When Bridget Clark, the location manager of Law & Order, was asked to find a place to shoot an episode about a towering construction crane toppling over, she found a real construction site on a dead-end street in Spanish Harlem, thus saving enormous crane rental fees.
And when Criminal Intent's location manager, Tom Ross, was told to locate a house jutting out of a marshy beach that looked like Nantucket, what he found on Long Island was so believable that the L.A. editor on the show guessed it was shot upstate. "Tom Ross has a creative brain that makes it work," says UPM (and occasional director) Michael Smith. Smith says often in initial script reading meetings, "I'll see Tom's wheels turning. He'll whisper to me, 'I have the perfect location.'"
Since locations are such a big chunk of the below-the-line expenses, UPMs spend a great deal of prep time on where the show is shooting. After the location manager has narrowed down the options, the UPM piles into a vehicle with the director, AD and others to take a look. Once the director okays the site, the location manager negotiates the contracts and the UPM approves the amount and oversees the location's use.
To reduce the time and expense of moving the cast and crew from one location to another, the UPMs and the location managers on the three shows like to create hubs out of several locations in the same vicinity. That usually involves one hard-to-find location grouped with several easier, more generic locations. "Oh my gosh, there's a scene in a roller rink," says Thewlis, giving an example. "That's going to be hard. Let's make that a hub and work around it."
Ross is especially proud of a Staten Island hub he put together for Criminal Intent. "We shoot a lot on Staten Island because we get a lot of suburban looks out there in addition to rural and urban looks," he says, describing how he found, within a short distance of each other, locations that passed for a bed and breakfast in Massachusetts, a prison in upstate New York, a farmhouse in the Pennsylvania Dutch countryside, and a condo in Arizona. For the last one, he says, "We found this development and put a cactus in front. We always find something."
And if that doesn't work they can always create something. Barringer, who started out as a production accountant, says Special Victims recently needed a cemetery. But there were no cemeteries near the Manhattan hubs they'd created. "I said, 'We have green grass in New Jersey. Why not make foam tombstones painted to look like real tombstones? They'll be littered on the front lawn of the studio,'" says Barringer, who saved the production $15,000 with that solution.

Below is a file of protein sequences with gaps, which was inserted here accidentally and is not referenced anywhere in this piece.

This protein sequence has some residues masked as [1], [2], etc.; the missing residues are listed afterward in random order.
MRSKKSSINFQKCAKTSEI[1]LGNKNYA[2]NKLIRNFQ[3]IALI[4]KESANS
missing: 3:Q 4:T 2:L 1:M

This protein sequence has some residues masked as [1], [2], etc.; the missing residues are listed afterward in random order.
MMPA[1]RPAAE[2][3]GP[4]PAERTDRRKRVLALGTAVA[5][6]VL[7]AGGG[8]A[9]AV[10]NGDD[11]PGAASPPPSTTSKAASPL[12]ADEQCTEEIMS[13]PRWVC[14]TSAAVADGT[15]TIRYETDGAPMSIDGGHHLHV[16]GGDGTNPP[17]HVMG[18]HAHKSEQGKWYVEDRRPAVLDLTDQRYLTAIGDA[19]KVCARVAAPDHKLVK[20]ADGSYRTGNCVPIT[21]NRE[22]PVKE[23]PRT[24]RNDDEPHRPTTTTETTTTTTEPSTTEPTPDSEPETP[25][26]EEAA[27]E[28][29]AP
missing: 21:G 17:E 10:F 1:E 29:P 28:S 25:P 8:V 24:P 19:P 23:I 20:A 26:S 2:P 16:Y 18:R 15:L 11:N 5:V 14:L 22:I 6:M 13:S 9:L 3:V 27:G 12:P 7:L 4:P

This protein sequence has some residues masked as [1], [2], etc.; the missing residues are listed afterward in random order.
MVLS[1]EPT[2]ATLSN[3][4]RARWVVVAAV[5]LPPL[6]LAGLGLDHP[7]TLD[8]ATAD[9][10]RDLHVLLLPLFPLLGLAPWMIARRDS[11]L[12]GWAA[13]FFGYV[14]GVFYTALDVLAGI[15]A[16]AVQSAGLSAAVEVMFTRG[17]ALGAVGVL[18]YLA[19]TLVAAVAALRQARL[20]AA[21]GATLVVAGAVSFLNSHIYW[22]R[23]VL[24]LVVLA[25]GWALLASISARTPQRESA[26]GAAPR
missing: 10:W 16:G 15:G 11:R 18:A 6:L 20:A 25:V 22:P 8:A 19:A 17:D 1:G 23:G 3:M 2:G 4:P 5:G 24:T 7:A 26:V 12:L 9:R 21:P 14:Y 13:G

A viable location must satisfy a range of requirements: Is it true to script? How good is the parking and loading situation? If an apartment has high-end artwork, does it need to be removed for protection? "You can never check enough. You'll be amazed at what can come up," says Adlesic, describing, for instance, how she'll scope out the area for schools. Otherwise, "Suddenly at 3 p.m., a huge block of kids will be coming down the street."
While each show has thousands of locations on file, no show likes to return anywhere too often. Viewers might pick up on it. So the Law & Order location managers routinely send scouts on the prowl, who take pictures, knock on doors and place inquiries.
Clark recalls sending a new female assistant on a scouting expedition for a men's bathroom for a Special Victims episode. Locating a public bathroom, the scout knocked several times before entering. As she was taking pictures of the stalls, a homeless man fell out of one of them. "You get to see the true spectrum of living in New York," says Clark. "We joke that we do a lot of exteriors in the winter and a lot of interiors in the summer. Anytime we're supposed to find a dead body in water it's winter. They want hotels during holidays. They want schools in September."
The longstanding popularity of the original Law & Order series often comes in handy when trying to persuade a reluctant location owner to provide access. "People love the show," says Clark. On the other hand, working on Special Victims, which deals with sex crimes, can be a drawback. "People are sometimes leery to have their place depicted as the place where someone gets killed or raped," says Adlesic.
THE ORIGINAL: Law & Order location manager Bridget Clark and